Lebanese complaints against Hezbollah’s parade of its newfound army, in the Syrian town of Qusayr, were misplaced. In fact, the Lebanese should rejoice on two accounts: That the Hezbollah militia has now become a regular army, and that the parade happened on Syrian soil.
The significance of a militia turning into an army is substantial. If Hezbollah sticks to such a format, it means that the party will lose its ability to fight asymmetric wars, and will be forced to engage in regular army-to-army battles. This means that Hezbollah will lose its ability to blend in with non-combatants, or launch its offensive from civilian neighborhoods. After all, tanks and artillery do not really fit in small streets and cannot be hidden behind bushes.
If Hezbollah’s militia sticks to its new setup as a conventional army, then the party will have to calculate its wars more carefully. Hezbollah already avoids battle with Israel after Tel Aviv announced its Dahiyeh (Suburb) Doctrine and razed large areas of Beirut’s southern suburbs, as well as Shiite villages in the south in the 2006 War. Israel’s indiscriminate bombing of neighborhoods containing Hezbollah and its supporters exacted a heavy toll on the party, and have forced it to avoid further wars with the Israelis, despite all the bravado from Hezbollah’s leaders.
With an army instead of a militia, Hezbollah will have to fight its future wars with Israel out in the open, which should be good news for Shiite non-combatants and the Lebanese at large, who lost a considerable chunk of their infrastructure, such as bridges, that Israel destroyed to hinder the movement of the party’s invisible fighters in 2006.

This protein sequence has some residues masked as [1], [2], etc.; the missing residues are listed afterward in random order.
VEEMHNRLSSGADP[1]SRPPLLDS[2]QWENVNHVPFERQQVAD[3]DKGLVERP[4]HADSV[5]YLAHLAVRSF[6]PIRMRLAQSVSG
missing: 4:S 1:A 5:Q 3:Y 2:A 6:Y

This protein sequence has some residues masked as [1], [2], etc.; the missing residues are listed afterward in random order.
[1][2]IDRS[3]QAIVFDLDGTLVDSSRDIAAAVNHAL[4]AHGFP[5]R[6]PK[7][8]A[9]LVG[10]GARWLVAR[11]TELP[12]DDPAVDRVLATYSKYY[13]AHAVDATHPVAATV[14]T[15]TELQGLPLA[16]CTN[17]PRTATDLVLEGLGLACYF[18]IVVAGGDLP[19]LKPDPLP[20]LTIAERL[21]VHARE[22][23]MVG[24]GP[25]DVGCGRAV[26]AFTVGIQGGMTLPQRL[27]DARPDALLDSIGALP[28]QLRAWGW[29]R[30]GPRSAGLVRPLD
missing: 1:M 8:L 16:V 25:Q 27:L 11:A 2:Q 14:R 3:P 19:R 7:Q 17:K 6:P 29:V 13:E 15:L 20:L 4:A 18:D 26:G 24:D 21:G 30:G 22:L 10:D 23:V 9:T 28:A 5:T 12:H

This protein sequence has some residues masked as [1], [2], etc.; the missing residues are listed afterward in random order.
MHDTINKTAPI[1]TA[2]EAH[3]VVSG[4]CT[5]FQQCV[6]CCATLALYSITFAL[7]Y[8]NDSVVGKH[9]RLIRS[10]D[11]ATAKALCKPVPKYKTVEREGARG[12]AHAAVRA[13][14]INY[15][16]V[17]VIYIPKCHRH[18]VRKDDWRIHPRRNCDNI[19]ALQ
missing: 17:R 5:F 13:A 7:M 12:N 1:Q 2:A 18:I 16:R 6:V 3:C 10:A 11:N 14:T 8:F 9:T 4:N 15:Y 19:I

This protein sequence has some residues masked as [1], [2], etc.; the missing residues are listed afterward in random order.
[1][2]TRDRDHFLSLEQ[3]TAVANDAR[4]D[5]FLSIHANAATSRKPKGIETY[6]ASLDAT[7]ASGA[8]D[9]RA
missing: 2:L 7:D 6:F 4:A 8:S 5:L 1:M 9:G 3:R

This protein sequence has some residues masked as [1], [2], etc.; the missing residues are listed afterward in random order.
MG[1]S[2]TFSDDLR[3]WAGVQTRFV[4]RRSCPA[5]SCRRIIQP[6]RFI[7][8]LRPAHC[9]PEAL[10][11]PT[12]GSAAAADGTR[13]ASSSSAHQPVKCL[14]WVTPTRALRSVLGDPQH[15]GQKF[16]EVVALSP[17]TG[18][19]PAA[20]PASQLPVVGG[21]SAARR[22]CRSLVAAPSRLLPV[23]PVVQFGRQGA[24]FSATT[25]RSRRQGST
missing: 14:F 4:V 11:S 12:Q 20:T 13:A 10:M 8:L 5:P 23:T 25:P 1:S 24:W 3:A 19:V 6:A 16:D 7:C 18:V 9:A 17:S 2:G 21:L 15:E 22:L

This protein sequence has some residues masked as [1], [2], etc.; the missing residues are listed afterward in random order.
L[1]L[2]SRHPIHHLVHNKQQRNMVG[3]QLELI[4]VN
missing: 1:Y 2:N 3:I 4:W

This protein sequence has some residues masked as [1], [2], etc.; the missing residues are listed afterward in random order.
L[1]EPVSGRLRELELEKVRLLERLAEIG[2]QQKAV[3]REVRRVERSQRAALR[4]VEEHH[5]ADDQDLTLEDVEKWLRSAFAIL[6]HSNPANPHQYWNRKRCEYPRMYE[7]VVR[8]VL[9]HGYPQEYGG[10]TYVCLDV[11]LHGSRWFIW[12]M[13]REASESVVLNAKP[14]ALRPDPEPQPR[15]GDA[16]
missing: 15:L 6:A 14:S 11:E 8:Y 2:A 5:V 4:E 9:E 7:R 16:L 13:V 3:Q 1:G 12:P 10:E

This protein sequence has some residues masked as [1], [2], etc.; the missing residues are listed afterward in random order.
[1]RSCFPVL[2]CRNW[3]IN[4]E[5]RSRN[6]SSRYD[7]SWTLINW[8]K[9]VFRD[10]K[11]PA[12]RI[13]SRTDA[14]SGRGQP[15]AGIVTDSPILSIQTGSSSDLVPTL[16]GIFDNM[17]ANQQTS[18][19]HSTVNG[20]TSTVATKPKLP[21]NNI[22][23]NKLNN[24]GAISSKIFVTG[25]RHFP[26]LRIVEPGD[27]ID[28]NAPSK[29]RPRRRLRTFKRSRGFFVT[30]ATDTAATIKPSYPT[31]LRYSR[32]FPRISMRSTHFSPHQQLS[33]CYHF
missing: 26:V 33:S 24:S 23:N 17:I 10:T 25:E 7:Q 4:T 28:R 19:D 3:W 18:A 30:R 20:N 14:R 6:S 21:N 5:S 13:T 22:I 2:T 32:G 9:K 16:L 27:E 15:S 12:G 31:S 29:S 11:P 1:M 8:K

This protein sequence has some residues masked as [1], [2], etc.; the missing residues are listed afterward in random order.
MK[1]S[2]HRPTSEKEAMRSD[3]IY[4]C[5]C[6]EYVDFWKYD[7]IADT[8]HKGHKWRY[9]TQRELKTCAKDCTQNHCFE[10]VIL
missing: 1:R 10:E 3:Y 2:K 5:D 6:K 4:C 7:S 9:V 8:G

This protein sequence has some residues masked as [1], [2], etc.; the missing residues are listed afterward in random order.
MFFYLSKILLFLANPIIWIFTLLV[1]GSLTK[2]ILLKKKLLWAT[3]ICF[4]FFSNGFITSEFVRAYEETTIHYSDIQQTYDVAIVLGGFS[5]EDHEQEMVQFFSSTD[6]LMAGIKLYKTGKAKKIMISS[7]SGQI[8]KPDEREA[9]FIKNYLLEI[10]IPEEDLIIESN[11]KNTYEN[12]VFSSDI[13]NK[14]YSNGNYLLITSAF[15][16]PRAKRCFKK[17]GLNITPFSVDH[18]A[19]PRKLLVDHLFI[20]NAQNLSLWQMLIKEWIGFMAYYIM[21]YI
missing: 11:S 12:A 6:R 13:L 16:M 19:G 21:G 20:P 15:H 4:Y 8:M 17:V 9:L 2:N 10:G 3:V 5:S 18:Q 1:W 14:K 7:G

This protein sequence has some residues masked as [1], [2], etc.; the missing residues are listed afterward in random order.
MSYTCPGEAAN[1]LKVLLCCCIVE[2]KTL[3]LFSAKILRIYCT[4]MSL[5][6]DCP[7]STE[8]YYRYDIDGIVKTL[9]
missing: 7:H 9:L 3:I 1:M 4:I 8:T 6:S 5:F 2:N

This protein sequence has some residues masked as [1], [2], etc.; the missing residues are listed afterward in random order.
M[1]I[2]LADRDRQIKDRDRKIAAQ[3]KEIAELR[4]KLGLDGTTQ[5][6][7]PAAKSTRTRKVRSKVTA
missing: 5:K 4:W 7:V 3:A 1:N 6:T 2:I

Now that Hezbollah’s fighters are visible, Israel will have less reason to hit Lebanon, and will instead engage Hezbollah in head-to-head combat, which Hezbollah says they are not shying from this time, arguing that in any future war with Israel, the party’s fighters will not sit back and defend, but might pressure the Israeli north, attempting to win and hold territory.
The second upside from Hezbollah’s military parade in Qusayr is the fact that, with this parade, the party did not undermine Lebanese sovereignty, for a change. For the first time in decades, Hezbollah has chosen instead to undermine the sovereignty of other states, this time Syria. This means that if anyone should feel threatened, and complain, it should be Syrian President Bashar al-Assad. Even if Hezbollah is Assad’s ally, the Qusayr parade speaks volumes about who has the upper hand, and where.
If Hezbollah’s military parade in Qusayr was to show solidarity with Assad, then the parade would have been a joint exercise between the party and regular Syrian forces. Yet the fact that it was Hezbollah’s Politburo Chief Hashem Safieddine delivering a speech at the event suggests who is really the boss in Syria’s Mid-West.
Clashes between Hezbollah and Assad are inevitable, sooner or later. News reports suggest there have been skirmishes between the two in some areas across Syria. Assad should understand that Hezbollah did not offer so much blood and treasure, only to quit Syria the minute Assad might say “thank you and good bye.”
Lebanon has been in Hezbollah’s pocket for some time. Judging by how the Lebanese oligarchy is now back to its regular political shenanigans, electing Michel Aoun president and selecting Saad Hariri as prime minister, one cannot but conclude that Lebanon is “back to normal.” Syria, however, is not. If fighting ever stops in Syria, it will be interesting to see how things will play out between Assad and Hezbollah’s new army parading in Qusayr, which could end up exerting complete control over other territories inside Syria.